To make the Riata:

Put the cucumber, pineapple and mint in a food processor and pulse a couple of times so you have small chunks.  Transfer to a bowl and mix in the yoghurt and cumin.

Serve the curry and Riata with some rice.  I used brown basmati and wild rice, which works well, but any rice will do.

Enjoy!

 

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Chilled Asparagus and Pea Soup

If you’ve read Coco’s weaning diary, you’ll know I love asparagus: green and white. It would be one of my desert island foods!  I do get slightly upset when I have to break off the ends and discard them – it seems like such a waste. If Mr Coco&Lentil gets his hands on the asparagus, half the stalks end up in the bin! I decided to put the woody ends to good use by making a stock for soup before I retire them to the bin.

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The what:

400g asparagus (ends snapped off & set aside & remaining asparagus roughly chopped)

300g fresh or frozen peas

a large handful of fresh mint (about 30 leaves)

2 garlic cloves, one finely chopped

1 small onion, finely chopped

60ml (4 tbsp) cream fraiche

black pepper to season

a squeeze of lime

Tip:

You can retain the asparagus and pea pulp (heaven forbid we through anymore asparagus out!) you get when you pass the soup through a sieve and mix it with some sweet potato and a little milk for babies.  For children over one year you can add some toasted pine nuts (assuming there are no family allergies and you have ground the nuts to avoid any risk of choking) and mix with some spaghetti or other pasta.

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The how:

Add the broken off asparagus ends (retaining the chopped asparagus for later) and one whole garlic clove to a saucepan and cover with 1000ml of water.  Bring to the boil and simmer for 25 minutes.  Drain the asparagus stock and discard the asparagus ends and garlic Set aside.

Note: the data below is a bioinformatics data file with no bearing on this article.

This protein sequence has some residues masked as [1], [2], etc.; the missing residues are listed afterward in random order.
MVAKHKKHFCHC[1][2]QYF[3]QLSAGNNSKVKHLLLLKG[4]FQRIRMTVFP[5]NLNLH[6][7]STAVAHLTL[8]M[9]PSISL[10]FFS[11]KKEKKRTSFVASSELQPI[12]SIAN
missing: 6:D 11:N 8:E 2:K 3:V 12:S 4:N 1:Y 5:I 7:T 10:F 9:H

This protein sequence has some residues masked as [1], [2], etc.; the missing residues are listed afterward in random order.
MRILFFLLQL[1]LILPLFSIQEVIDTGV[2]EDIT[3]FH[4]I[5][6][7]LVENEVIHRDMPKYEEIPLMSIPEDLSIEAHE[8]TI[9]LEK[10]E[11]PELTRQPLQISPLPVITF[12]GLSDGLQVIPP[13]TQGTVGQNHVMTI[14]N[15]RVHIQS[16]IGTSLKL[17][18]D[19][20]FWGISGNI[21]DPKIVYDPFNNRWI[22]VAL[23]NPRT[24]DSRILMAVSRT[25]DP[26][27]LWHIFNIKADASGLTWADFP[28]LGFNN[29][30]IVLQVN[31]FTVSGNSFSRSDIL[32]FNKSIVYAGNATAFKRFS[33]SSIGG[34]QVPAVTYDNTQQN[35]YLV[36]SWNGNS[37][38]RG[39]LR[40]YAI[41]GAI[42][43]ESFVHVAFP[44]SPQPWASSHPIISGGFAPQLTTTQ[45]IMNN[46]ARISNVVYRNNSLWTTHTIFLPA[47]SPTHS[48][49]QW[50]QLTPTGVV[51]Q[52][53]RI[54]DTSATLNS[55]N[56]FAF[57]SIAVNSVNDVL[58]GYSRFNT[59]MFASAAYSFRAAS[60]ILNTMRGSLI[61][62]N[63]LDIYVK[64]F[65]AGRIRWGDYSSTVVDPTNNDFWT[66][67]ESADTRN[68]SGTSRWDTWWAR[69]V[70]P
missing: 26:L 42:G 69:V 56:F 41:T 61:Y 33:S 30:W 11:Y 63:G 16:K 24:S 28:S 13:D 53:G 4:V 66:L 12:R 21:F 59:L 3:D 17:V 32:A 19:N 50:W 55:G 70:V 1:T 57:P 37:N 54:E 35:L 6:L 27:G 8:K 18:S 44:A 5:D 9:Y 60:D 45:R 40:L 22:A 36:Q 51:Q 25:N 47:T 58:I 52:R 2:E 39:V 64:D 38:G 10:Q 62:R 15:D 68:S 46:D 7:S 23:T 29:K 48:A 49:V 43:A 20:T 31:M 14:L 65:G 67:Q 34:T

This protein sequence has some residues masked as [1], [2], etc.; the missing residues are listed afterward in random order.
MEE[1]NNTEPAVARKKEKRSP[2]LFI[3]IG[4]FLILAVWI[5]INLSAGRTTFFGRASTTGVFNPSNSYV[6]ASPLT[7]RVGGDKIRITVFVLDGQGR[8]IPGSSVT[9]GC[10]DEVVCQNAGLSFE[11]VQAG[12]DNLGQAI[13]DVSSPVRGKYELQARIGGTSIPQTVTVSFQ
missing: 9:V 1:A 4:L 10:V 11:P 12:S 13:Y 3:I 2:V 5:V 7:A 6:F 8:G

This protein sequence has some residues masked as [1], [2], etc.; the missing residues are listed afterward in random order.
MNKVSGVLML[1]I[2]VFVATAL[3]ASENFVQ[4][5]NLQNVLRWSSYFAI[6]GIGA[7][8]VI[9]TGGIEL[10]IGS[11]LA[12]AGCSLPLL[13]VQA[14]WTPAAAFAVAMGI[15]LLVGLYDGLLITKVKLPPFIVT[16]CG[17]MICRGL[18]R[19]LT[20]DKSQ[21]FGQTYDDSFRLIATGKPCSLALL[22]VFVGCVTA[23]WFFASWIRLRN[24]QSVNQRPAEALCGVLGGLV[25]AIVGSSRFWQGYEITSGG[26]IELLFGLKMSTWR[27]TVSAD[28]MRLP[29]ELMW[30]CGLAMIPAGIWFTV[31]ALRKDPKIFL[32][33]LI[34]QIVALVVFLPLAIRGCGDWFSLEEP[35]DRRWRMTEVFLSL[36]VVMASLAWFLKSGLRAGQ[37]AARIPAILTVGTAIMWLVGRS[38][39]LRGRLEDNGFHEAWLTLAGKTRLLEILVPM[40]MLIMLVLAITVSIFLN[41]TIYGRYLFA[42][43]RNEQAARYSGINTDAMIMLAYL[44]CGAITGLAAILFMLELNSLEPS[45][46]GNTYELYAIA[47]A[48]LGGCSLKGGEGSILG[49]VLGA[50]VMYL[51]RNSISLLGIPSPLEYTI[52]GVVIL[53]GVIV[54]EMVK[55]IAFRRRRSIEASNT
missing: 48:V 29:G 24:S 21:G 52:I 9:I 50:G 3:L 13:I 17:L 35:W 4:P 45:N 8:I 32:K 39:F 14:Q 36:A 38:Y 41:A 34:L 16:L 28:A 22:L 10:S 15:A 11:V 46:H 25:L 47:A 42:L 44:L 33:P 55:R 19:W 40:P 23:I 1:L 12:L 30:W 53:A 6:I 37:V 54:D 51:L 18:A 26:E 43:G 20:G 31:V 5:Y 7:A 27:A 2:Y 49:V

Meanwhile saute the onion, chopped garlic in the butter until the onions are soft (2-3 minutes).  Add the asparagus stock and bring to the boil.  Next add the chopped asparagus and peas and cook until tender (about 5 minutes).

Remove from the heat and stir in the cream fraiche and mint leaves and season with pepper.  Blend the soup in batches, passing each batch through a sieve into a large bowl as you go.

Chill in the fridge.  Add a squeeze of lime and mix the soup well before serving.

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Beet, Carrot and Barley Salad

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The beetroot of my childhood was the pickled variety out of a jar. I thought that was the only way to eat beetroot and I was not a fan!

Thanks to the superfood revolution, fresh beetroot has become very popular again having found favour with chefs and food writers alike. According to an article by Khaleda Rahman in Mailonline weekly sales of beetroot in the UK now exceed £1 million.

I had a lovely beetroot and lentil salad in Gail’s cafe recently, which prompted me to have a go at creating my own salad with this purple taproot of the beet plant. I’ve never cooked beetroot before so had to refer to my trusty “Vegetable Book” by Grigson to learn how!

It takes a while to cook the ingredients for this salad, but you can do everything in advance.  The beetroot and carrots are oven baked so once you set the timer you don’t need to watch over them.  Of course, I also think the flavours in this yummy salad are worth the cooking time and I hope you’ll agree.